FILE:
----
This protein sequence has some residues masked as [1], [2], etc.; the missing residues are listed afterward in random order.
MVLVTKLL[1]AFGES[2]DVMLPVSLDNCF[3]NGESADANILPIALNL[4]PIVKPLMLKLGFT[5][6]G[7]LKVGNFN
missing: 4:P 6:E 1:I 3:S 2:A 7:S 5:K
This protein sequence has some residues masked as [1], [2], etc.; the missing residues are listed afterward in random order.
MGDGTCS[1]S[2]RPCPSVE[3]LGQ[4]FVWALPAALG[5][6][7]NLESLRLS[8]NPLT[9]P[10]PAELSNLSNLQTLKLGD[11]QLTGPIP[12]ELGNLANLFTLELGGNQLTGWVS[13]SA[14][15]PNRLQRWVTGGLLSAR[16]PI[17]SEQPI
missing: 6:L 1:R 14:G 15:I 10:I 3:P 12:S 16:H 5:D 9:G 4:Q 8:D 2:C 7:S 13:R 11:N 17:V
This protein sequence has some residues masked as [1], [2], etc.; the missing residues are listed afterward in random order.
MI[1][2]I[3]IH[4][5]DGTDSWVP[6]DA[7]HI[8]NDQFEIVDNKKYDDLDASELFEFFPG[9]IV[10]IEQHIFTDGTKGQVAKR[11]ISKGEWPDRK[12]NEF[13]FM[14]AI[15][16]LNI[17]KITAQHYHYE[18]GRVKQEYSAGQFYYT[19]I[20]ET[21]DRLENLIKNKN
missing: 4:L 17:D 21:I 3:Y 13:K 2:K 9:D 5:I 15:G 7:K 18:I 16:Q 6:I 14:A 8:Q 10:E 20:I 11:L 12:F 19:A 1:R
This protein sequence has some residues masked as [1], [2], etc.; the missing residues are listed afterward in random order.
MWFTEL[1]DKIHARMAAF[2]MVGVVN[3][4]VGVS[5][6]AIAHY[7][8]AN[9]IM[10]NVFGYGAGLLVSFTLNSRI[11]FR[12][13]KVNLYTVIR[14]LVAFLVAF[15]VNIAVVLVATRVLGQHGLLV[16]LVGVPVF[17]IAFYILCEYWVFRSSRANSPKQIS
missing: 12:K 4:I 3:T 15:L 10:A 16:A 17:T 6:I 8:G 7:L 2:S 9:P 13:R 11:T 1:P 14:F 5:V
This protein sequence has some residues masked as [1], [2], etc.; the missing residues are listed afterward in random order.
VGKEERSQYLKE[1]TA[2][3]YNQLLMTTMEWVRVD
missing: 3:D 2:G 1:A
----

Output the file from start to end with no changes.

This protein sequence has some residues masked as [1], [2], etc.; the missing residues are listed afterward in random order.
MVLVTKLL[1]AFGES[2]DVMLPVSLDNCF[3]NGESADANILPIALNL[4]PIVKPLMLKLGFT[5][6]G[7]LKVGNFN
missing: 4:P 6:E 1:I 3:S 2:A 7:S 5:K
This protein sequence has some residues masked as [1], [2], etc.; the missing residues are listed afterward in random order.
MGDGTCS[1]S[2]RPCPSVE[3]LGQ[4]FVWALPAALG[5][6][7]NLESLRLS[8]NPLT[9]P[10]PAELSNLSNLQTLKLGD[11]QLTGPIP[12]ELGNLANLFTLELGGNQLTGWVS[13]SA[14][15]PNRLQRWVTGGLLSAR[16]PI[17]SEQPI
missing: 6:L 1:R 14:G 15:I 10:I 3:P 12:S 16:H 5:D 9:G 4:Q 8:D 2:C 7:S 13:R 11:N 17:V
This protein sequence has some residues masked as [1], [2], etc.; the missing residues are listed afterward in random order.
MI[1][2]I[3]IH[4][5]DGTDSWVP[6]DA[7]HI[8]NDQFEIVDNKKYDDLDASELFEFFPG[9]IV[10]IEQHIFTDGTKGQVAKR[11]ISKGEWPDRK[12]NEF[13]FM[14]AI[15][16]LNI[17]KITAQHYHYE[18]GRVKQEYSAGQFYYT[19]I[20]ET[21]DRLENLIKNKN
missing: 4:L 17:D 21:I 3:Y 13:K 2:K 9:D 5:I 15:G 7:K 18:I 16:Q 6:I 14:A 8:Q 10:E 20:I 11:L 12:F 19:A 1:R
This protein sequence has some residues masked as [1], [2], etc.; the missing residues are listed afterward in random order.
MWFTEL[1]DKIHARMAAF[2]MVGVVN[3][4]VGVS[5][6]AIAHY[7][8]AN[9]IM[10]NVFGYGAGLLVSFTLNSRI[11]FR[12][13]KVNLYTVIR[14]LVAFLVAF[15]VNIAVVLVATRVLGQHGLLV[16]LVGVPVF[17]IAFYILCEYWVFRSSRANSPKQIS
missing: 12:K 4:I 3:T 15:L 10:A 16:A 17:T 6:I 8:G 7:L 2:S 9:P 13:R 11:T 1:P 14:F 5:V
This protein sequence has some residues masked as [1], [2], etc.; the missing residues are listed afterward in random order.
VGKEERSQYLKE[1]TA[2][3]YNQLLMTTMEWVRVD
missing: 3:D 2:G 1:A